I agree with Jar that "complexity" is a nearly useless word from a scientific standpoint, but I'll use it here just for the sake of argument.

Evolution doesn't take place on a gradient of complexity from "simple" to "complex": evolution takes place across a large number of gradients and other axes of variation, such as "body size, small to large," "finger length, short to long," "digestive system compartmentalization," etc. The interactions of all these gradients make a wide diversity of organisms that are not very easy to arrange on a basic gradient from "simple" to "complex.

Some lineages indeed show a trend toward increasing complexity. But, equally many show a trend toward decreasing complexity. And, by far the majority of lineages show a combination of both.

For example, you could argue that the brain has become more complex in the lineage that went from basal mammals, to basal primates, to monkeys, to apes to humans. But, at the same time, you could also argue that the digestive system and the teeth have become less complex in that same lineage. In fact, the teeth may have repeatedly vacillated between more complex and less complex over time, depending on how you define "complex."

-----

Philip Johnson writes:

Evolutionists believe that things become more complex faster than they become less complex, therefore you have a gradual increase in complexity. Things began very simple and are becoming more complex.

But, evolutionists only believe that this is the case for evolutionary lineages that are more complex than their ancestors. Evolutionists do not think that all evolutionary lineages have increased in complexity over time.

For example, look up "scale insect": these are insects that, as adults, lose all of their extremities and resemble a flat scale on the bark of a tree. Related insects and "more primitive" insects have legs, antennae, eyes and wings. In terms of limb diversity, scale insects are less complex than their evolutionary ancestors.

Once again, some lineages have become more complex, some have become less complex, some have alternated between becoming more complex and becoming less complex, and some have become more complex in some ways and less complex in other ways. This is what we mean when we say there is no directionality.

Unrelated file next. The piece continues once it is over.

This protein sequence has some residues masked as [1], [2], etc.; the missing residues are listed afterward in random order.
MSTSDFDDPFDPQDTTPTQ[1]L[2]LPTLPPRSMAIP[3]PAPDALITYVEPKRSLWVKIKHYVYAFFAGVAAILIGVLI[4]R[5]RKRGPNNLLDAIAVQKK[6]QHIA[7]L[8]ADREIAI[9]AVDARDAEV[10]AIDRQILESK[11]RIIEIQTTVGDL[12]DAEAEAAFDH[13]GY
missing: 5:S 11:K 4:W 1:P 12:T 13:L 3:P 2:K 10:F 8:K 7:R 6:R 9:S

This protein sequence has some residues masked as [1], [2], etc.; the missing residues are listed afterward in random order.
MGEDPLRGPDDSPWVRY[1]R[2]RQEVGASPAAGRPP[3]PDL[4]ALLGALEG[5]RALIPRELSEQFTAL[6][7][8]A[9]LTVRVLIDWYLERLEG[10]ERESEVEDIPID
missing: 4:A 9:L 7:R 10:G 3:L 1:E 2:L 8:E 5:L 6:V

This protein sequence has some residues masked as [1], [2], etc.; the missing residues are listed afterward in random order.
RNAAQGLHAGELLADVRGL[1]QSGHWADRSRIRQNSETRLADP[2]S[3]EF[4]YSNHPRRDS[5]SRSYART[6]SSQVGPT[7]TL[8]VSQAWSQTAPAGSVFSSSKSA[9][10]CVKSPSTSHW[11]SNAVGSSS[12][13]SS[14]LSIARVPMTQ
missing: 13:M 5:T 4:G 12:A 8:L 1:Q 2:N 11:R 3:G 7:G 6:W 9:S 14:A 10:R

However, I fear that we've moved a considerable distance away from the topic of this thread, and perhaps we should be finding a way to get back to the discussion of the question, "What is life?"

Edited by Bluejay, : Half a sentence was missing.


-Bluejay (a.k.a. Mantis, Thylacosmilus)

Darwin loves you.


This message is a reply to:
 Message 202 by Philip Johnson, posted 12-30-2010 9:18 AM Philip Johnson has taken no action

  
Blue Jay
Member (Idle past 1936 days)
Posts: 2843
From: You couldn't pronounce it with your mouthparts
Joined: 02-04-2008


Message 233 of 268 (598691)
01-01-2011 8:45 PM
Reply to: Message 223 by GDR
01-01-2011 1:01 PM


Re: What is the simplest life form?
Hi, GDR.

GDR writes:

What is the evidence that evolution guided by natural selection isn't directed?

You've subtly changed "directional" to "directed." As Jar explained upthread, "directional" refers to a sustained direction of change in evolutionary lineages. This we can clearly rule out.

Consider stick insects (a.k.a. phasmids; order Phasmatodea). Primitive insects evolved wings, and basal phasmids retained wings. Some lineages of phasmids, however, lost them. Then, some members of these wingless lineages re-evolved wings.

Such back-and-forth dynamics in the "direction" of evolution is exactly what we mean by "lack of directionality."


-Bluejay (a.k.a. Mantis, Thylacosmilus)

Darwin loves you.


This message is a reply to:
 Message 223 by GDR, posted 01-01-2011 1:01 PM GDR has replied

Replies to this message:
 Message 234 by GDR, posted 01-01-2011 10:45 PM Blue Jay has seen this message

  
Blue Jay
Member (Idle past 1936 days)
Posts: 2843
From: You couldn't pronounce it with your mouthparts
Joined: 02-04-2008


Message 248 of 268 (598977)
01-04-2011 3:01 PM
Reply to: Message 247 by ICdesign
01-04-2011 1:20 PM


Re: The Mutation Problem
Hi, ICdesign.

ICdesign writes:

Its not enough to claim he is wrong without showing your own calculations with the correct numbers.

When somebody proposes an alteration to a current mathematical conclusion, showing the alteration to be crap is sufficient to restore the current mathematical conclusion.

This idiot assumes that all individuals with harmful mutations die without contributing to the gene pool.

Then, he goes on to estimate that we still inherited 4 million harmful mutations from individuals who, according to his assumptions, shouldn't have contributed to our gene pool.

Based on that, he worked out some more numbers that adjust the current human-ape split from 5 million years to 60 million years.

Thus, when we rule out his obviously flawed math, we don't arrive at 60 million years: rather, we arrive at 5 million years, as before.

But, this is off-topic here: personally, I think we could have continued it at the "problems with evolution" thread. Still, I think it's time for you to start a new thread if you want to discuss this any further.


-Bluejay (a.k.a. Mantis, Thylacosmilus)

Darwin loves you.


This message is a reply to:
 Message 247 by ICdesign, posted 01-04-2011 1:20 PM ICdesign has replied

Replies to this message:
 Message 249 by ICdesign, posted 01-04-2011 4:29 PM Blue Jay has taken no action